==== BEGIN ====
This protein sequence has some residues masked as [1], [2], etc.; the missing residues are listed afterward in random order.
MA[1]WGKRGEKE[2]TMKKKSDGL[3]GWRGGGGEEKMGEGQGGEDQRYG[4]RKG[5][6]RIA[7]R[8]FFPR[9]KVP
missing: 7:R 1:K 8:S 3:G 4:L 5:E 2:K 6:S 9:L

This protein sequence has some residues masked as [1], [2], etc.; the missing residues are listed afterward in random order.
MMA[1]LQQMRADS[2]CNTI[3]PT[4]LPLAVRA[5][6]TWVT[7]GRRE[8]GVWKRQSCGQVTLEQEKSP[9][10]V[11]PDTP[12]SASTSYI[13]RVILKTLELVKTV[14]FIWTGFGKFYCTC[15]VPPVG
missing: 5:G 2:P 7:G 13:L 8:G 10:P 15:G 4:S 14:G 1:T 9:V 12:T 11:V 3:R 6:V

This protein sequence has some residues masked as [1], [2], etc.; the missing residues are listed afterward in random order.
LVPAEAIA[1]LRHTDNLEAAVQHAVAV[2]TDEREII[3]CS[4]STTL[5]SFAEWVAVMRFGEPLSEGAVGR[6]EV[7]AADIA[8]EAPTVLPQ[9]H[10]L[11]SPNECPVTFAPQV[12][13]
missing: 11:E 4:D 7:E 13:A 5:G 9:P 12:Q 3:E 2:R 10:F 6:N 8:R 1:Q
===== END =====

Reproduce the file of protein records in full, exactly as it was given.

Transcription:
This protein sequence has some residues masked as [1], [2], etc.; the missing residues are listed afterward in random order.
MA[1]WGKRGEKE[2]TMKKKSDGL[3]GWRGGGGEEKMGEGQGGEDQRYG[4]RKG[5][6]RIA[7]R[8]FFPR[9]KVP
missing: 7:R 1:K 8:S 3:G 4:L 5:E 2:K 6:S 9:L

This protein sequence has some residues masked as [1], [2], etc.; the missing residues are listed afterward in random order.
MMA[1]LQQMRADS[2]CNTI[3]PT[4]LPLAVRA[5][6]TWVT[7]GRRE[8]GVWKRQSCGQVTLEQEKSP[9][10]V[11]PDTP[12]SASTSYI[13]RVILKTLELVKTV[14]FIWTGFGKFYCTC[15]VPPVG
missing: 5:G 2:P 7:G 13:L 8:G 10:P 15:G 4:S 14:G 1:T 9:V 12:T 11:V 3:R 6:V

This protein sequence has some residues masked as [1], [2], etc.; the missing residues are listed afterward in random order.
LVPAEAIA[1]LRHTDNLEAAVQHAVAV[2]TDEREII[3]CS[4]STTL[5]SFAEWVAVMRFGEPLSEGAVGR[6]EV[7]AADIA[8]EAPTVLPQ[9]H[10]L[11]SPNECPVTFAPQV[12][13]
missing: 11:E 4:D 7:E 13:A 5:G 9:P 12:Q 3:E 2:R 10:F 6:N 8:R 1:Q